Last year there were vacancies, but it is still unlikely there will be oversubscription for local girls even with the additional test, because of the change of rules for Wilmington Girls.
One oddity: The criteria for success in the Mayfield Test are the most complex I have seen. To be found of grammar school ability, the girl has to take the Kent Test with the option to take the Mayfield Assessment Test in addition. The latter comprises: A computer based test which will assess verbal ability, numerical reasoning and non-verbal reasoning and which is nationally standardised; together with An English paper to assess Reading and Writing skills and which will be hand marked. (Not computer based or multiple choice ). For admission in 2015, candidates need to either pass the Kent Test, or achieve a weighted score on the Mayfield Test greater than 100.61 with an English score equal to or greater than 10 or else A weighted score from 95.15 to 100.60 inclusive with an English score equal to or greater than 15. The school's oversubscription criteria now provide for priority after local girls, to go to the highest aggregate scorers in the Kent Test.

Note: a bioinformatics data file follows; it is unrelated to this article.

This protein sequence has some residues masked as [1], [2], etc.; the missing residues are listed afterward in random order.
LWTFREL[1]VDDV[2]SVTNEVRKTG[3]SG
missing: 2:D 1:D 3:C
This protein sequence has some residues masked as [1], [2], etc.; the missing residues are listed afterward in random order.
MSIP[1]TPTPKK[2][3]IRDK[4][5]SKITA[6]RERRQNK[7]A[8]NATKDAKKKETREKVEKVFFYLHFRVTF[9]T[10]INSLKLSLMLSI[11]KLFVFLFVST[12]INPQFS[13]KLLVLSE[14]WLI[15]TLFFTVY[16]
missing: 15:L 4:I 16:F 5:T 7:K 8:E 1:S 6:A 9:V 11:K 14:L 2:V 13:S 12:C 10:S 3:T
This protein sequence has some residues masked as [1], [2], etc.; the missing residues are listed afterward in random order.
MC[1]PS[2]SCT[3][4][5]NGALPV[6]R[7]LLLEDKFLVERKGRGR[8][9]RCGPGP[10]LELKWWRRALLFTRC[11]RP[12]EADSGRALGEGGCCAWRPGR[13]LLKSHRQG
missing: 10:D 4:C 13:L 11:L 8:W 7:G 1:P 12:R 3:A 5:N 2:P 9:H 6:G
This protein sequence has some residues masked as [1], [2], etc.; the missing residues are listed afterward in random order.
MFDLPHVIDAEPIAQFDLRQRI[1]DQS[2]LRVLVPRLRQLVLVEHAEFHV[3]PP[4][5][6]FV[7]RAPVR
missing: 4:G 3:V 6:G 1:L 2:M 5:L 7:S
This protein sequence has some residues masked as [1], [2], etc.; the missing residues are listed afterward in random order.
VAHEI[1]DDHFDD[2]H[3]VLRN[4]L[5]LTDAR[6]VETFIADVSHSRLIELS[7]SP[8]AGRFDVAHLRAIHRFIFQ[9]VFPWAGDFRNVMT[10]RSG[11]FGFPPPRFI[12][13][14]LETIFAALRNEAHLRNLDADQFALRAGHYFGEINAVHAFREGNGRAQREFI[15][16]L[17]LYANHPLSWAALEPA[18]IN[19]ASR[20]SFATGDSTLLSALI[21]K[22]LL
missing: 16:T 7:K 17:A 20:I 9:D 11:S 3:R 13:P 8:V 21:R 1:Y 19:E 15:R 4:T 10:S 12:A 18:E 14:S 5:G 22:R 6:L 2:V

Many candidates who would succeed at appeal in other parts of Kent are going to be unfortunate in North West Kent and be rejected at appeal, because there is only a finite number of places available and schools are increasingly chasing the highest achievers no matter where they live.